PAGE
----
We are responsible for keeping public lands open.
As the independent detector shop dwindles in the era of e-commerce, we have lost a critical link in the education of hobbyists on the ethical use of detectors. They used to be the front-line: Getting permission, filling holes, writing your congressman… these were all responsibilities of our hobby – and you were taught in many cases that the community needs you to be active in order to keep hunting grounds open.
But now, the responsibility has shifted to us, the detecting community, to earn access and build trust and educate our new members. We must teach not only how to use the machines, but how to become part a unified effort to earn the public trust/respect for our hobby. We should shame those who violate the rules and cheer those who use the hobby to make the world a better place. Every ring find, every trash cleanup, and every site discovery should have a press release and stories all over the world. As it stands, you can search Google news and find a few stories a MONTH about our hobby. A MONTH!
It’s all to easy to group together the destructive pot-hunter as the typical detectorist, and because we’ve not taken the time to develop our own PR story or to develop productive relationships with these folks, the assumption of our intent and attitude is what is used during discussions. The most visible evidence right now may be the reality shows…Rick Savage and company, for example, are doing grave damage as well, not just in their digging techniques and lack of site data collection, but in the profiteering and posturing. They are “de-hobbyfing” the hobby by making it smell like a scam.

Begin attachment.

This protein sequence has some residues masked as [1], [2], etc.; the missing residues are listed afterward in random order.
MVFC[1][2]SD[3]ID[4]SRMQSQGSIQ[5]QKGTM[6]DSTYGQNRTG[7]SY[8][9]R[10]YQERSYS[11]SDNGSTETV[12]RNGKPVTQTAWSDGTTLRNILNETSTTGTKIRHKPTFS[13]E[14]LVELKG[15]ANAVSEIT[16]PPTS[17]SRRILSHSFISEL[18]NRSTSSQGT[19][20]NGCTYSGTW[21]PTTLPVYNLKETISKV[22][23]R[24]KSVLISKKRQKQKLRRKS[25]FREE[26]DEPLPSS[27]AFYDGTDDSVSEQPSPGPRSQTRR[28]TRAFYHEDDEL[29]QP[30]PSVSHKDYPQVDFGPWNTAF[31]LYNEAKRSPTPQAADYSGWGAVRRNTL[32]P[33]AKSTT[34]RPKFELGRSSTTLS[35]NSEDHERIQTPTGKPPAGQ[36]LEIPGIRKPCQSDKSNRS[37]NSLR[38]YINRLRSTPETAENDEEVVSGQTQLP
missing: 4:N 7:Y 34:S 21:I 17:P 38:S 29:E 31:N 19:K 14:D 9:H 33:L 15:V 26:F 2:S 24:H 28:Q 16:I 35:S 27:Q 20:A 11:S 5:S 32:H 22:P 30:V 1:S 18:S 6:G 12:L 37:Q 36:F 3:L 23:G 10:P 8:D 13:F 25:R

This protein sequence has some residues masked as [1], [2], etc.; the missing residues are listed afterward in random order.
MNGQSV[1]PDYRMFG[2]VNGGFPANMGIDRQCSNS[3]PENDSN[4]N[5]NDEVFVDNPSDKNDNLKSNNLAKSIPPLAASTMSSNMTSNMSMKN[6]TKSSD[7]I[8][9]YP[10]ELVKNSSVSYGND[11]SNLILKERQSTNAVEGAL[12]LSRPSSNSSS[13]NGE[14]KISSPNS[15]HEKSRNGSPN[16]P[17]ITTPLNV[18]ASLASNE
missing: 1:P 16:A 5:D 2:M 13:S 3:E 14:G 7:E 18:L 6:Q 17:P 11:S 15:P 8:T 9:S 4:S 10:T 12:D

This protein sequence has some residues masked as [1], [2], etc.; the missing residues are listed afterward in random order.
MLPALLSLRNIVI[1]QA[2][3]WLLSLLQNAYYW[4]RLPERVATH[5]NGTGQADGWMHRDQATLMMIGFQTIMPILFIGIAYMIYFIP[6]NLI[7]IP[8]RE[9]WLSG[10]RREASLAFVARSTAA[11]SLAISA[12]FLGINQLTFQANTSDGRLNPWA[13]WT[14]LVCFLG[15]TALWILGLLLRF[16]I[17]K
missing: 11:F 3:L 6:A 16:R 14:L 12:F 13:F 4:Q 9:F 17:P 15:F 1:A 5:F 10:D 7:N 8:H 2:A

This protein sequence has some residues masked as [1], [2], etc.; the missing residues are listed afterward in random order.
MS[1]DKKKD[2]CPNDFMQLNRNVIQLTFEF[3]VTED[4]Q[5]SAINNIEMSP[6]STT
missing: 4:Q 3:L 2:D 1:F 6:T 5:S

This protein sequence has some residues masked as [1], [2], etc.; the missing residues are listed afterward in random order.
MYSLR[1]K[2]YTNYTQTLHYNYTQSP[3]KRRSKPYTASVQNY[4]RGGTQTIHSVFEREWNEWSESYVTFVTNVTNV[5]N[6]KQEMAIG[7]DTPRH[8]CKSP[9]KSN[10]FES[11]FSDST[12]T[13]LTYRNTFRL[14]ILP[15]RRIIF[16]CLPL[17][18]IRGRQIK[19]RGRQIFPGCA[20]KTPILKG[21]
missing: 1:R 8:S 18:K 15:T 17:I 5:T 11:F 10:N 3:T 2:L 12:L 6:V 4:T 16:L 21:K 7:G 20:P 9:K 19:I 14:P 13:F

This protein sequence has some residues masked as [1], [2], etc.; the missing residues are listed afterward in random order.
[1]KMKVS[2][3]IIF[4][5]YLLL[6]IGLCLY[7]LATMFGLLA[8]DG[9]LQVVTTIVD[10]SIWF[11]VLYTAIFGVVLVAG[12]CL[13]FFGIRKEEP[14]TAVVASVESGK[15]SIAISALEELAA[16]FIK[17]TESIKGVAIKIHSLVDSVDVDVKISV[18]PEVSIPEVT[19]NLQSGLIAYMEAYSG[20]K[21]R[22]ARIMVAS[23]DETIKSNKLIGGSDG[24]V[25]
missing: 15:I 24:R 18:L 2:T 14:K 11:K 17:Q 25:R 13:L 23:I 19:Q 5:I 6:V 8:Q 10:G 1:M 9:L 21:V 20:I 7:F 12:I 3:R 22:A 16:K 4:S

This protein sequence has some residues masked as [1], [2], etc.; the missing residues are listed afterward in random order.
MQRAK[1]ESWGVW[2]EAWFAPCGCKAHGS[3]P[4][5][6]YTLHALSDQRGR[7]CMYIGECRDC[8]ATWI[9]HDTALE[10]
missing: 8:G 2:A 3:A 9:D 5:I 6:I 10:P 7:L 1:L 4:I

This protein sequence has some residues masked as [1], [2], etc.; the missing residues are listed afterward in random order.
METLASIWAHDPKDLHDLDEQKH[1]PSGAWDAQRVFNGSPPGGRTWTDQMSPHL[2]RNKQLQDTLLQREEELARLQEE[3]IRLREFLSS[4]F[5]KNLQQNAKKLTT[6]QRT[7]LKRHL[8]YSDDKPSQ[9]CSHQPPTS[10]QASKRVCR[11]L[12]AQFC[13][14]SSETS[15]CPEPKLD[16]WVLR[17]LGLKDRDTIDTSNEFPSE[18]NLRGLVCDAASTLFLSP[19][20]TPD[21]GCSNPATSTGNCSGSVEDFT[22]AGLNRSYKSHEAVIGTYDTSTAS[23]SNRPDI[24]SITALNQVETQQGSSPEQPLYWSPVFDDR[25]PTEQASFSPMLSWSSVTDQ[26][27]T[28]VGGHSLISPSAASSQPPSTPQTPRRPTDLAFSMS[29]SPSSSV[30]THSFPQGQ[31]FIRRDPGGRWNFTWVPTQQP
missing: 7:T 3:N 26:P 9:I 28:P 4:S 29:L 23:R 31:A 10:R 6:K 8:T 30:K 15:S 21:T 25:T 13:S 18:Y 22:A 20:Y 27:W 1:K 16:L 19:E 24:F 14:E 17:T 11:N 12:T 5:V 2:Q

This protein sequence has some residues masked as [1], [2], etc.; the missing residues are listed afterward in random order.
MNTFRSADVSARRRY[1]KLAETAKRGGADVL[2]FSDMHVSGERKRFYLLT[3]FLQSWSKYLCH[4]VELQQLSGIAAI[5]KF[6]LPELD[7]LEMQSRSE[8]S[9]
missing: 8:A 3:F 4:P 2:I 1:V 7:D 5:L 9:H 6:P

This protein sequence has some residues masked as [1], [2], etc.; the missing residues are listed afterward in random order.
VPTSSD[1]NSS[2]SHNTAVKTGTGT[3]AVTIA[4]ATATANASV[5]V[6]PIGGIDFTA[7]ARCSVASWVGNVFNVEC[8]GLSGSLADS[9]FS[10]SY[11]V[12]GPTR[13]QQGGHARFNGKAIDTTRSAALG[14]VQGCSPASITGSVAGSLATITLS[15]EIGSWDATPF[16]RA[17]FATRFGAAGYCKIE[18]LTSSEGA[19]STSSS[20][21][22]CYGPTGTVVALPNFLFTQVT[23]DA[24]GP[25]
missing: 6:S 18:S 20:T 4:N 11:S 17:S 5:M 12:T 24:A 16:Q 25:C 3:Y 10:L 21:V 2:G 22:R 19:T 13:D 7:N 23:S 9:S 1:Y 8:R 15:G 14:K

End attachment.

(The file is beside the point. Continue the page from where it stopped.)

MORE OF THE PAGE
I strongly feel that detectorists need to extend the hand of cooperation to the archaeological and historical interest groups. There are many ways to work together, and such activities could begin to change the way they portray us. It’s hard to call someone a pot-hunter when they’ve just spent their weekend helping you!
Make sure and read Dick Stout’s Guest Post responding to this article.